Last post on Dec 25, 2012 at 11:19 AM
You are in the Mercedes-Benz E-Class
What is this discussion about?
Mercedes-Benz E-Class, Sedan, Wagon
#490 of 1173 Re: Safety news [microrepair]
Apr 07, 2005 (6:43 pm)
"I guess most of the 'noters' here must spend all their time on Edmunds and didn't notice the Insurance Institute report last week that rated the E-class as the safest sedan in the US interms of accident fatalities. I can't believe that hasn't been mentioned here yet.."
Changing the subject does not mitigate the myriad horror stories unfolding on this message board. Real folks -- owners -- are sharing their personal experiences about the reliability or lack thereof of Mercedes products. No one here doubts that the car is safe in a crash. What is questionable is whether one should buy the car to begin with; I am in that camp. Should I buy a great looking, great handling car that may end up spending more time in the dealer's garage than in mine? I don't want to have to pay for the car twice; once to buy it and once to rebuild it.
The number of electrically related problems discussed in this forum -- one page alone-- is staggering. In contrast, the 2 Lexus RX cars my folks own (1999 and 2003) have never had a single problem. Not even one. Not a glitch or a hiccup. Oil changes only. There's no "settling in" period. It's perfect from day one and stays that way with routine maintenance.
My Acura Legend has never failed to start. Not ever. And it's over ten years old.
Let's compare apples to apples and leave crash test ratings to another topic thread.
#491 of 1173 Re: Safety news/ Headgasket [microrepair]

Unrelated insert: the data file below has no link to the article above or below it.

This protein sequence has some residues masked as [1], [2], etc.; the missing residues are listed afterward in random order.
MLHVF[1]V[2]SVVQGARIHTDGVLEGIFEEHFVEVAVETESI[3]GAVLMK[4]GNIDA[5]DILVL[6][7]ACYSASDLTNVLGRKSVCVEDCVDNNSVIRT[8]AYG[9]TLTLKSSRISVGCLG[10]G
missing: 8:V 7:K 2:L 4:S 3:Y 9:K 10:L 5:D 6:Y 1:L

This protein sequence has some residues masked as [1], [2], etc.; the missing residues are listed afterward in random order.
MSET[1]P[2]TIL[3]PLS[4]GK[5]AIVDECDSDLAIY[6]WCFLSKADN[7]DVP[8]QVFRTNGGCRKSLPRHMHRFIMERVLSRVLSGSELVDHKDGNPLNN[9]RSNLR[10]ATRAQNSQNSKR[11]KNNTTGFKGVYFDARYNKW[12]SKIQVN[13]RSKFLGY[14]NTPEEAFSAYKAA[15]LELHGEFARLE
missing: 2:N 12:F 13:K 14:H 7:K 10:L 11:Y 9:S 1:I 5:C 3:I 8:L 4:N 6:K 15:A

Apr 07, 2005 (6:57 pm)
"The only failure on either car so far was that my 96 needed a head gasket and a water pump at 120K miles. Expensive, yes, but not too bad for the mileage considering the quality of the driving experience."
My Dad's 94 E-Class needed a valve job at 30,000 miles. How do we explain that in a meticulously maintained car?
My 1991 Acura Legend LS has 132,000 miles on it, and it's never needed a head gasket and still doesn't burn a drop of oil. Over 250,000 + miles are common on Acura and Lexus engines. That's a quarter of a million miles without any service to the engine other than oil, spark plugs at 60K, and the scheduled timing belt change at 90,000 miles. A blown head gasket at 120,000 miles doesn't seem so great to me.
A nice driving experience, sure that's great. But that assumes that the car is on the road, and not parked in the shop with the hood up or the dashboard torn apart.
#492 of 1173 re:bahus /innovation vs. execution [garyh1]
Apr 07, 2005 (7:01 pm)
"The fact is that innovation is great; but innovation without excellent execution does not make for a very satisfactory ownership experience -- especially when you pay a premium price for it!"
" MB needs to be able to execute as well as it innovates .. "
Excellent points! Well said!
#493 of 1173 Re: reliability etc./ Boring can mean different things [gato]
Apr 07, 2005 (7:12 pm)
"Lexus may be somewhat more reliable but it is probably the most boring car on the planet to look at and drive."
I beg to differ. The Lexus is not just somewhat more reliable, it just plain is reliable. One of the most reliable cars on the plant. Period. Perhaps you haven't read Consumer Reports Annual Car Report this month. Lexus is at or very near the top in reliability (depending on model) and MB is near the bottom, especially the E and S class; nothwithstanding their superlative styling and handling.
Boring is sitting in the customer lounge while you wait to get your car fixed for the umpteenth time. Boring is sitting in the customer shuttle to and from your office while the car is in the shop for recall repairs.
As for looks, I think the new 2006 GS 430 looks pretty good and drives pretty darn well too.
Would I like to have a new E 350? Yes indeed. But after all I am reading here, and in other consumer sources, it seems a dicey proposition.
Does anyone have any positives to report on expected reliabilty for the 2006 E class models?
#494 of 1173 Re: Steering and Wiper problems with 2000 E320 [raj2000]
Apr 08, 2005 (7:14 pm)